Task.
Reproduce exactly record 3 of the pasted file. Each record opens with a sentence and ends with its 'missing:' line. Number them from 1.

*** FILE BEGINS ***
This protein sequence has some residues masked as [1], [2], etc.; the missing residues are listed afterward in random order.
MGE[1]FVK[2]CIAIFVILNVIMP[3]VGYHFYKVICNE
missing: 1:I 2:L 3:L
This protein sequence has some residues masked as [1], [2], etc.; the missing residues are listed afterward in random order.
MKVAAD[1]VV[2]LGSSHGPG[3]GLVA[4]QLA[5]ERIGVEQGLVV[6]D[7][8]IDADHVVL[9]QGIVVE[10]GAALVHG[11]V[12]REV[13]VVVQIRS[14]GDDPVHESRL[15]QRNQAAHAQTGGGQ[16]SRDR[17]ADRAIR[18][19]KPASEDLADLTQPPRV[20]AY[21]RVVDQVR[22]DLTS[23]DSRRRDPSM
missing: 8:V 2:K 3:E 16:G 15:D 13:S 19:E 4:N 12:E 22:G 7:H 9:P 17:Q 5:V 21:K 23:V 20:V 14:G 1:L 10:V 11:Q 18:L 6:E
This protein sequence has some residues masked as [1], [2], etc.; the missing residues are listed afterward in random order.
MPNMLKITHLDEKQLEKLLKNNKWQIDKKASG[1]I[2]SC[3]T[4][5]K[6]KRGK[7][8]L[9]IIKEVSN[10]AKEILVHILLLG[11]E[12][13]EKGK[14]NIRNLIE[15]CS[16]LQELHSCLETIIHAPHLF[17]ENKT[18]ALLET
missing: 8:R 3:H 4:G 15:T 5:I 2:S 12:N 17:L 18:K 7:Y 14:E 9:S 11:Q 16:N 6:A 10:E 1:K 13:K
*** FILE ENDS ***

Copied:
This protein sequence has some residues masked as [1], [2], etc.; the missing residues are listed afterward in random order.
MPNMLKITHLDEKQLEKLLKNNKWQIDKKASG[1]I[2]SC[3]T[4][5]K[6]KRGK[7][8]L[9]IIKEVSN[10]AKEILVHILLLG[11]E[12][13]EKGK[14]NIRNLIE[15]CS[16]LQELHSCLETIIHAPHLF[17]ENKT[18]ALLET
missing: 8:R 3:H 4:G 15:T 5:I 2:S 12:N 17:L 18:K 7:Y 14:E 9:S 11:Q 16:N 6:A 10:E 1:K 13:K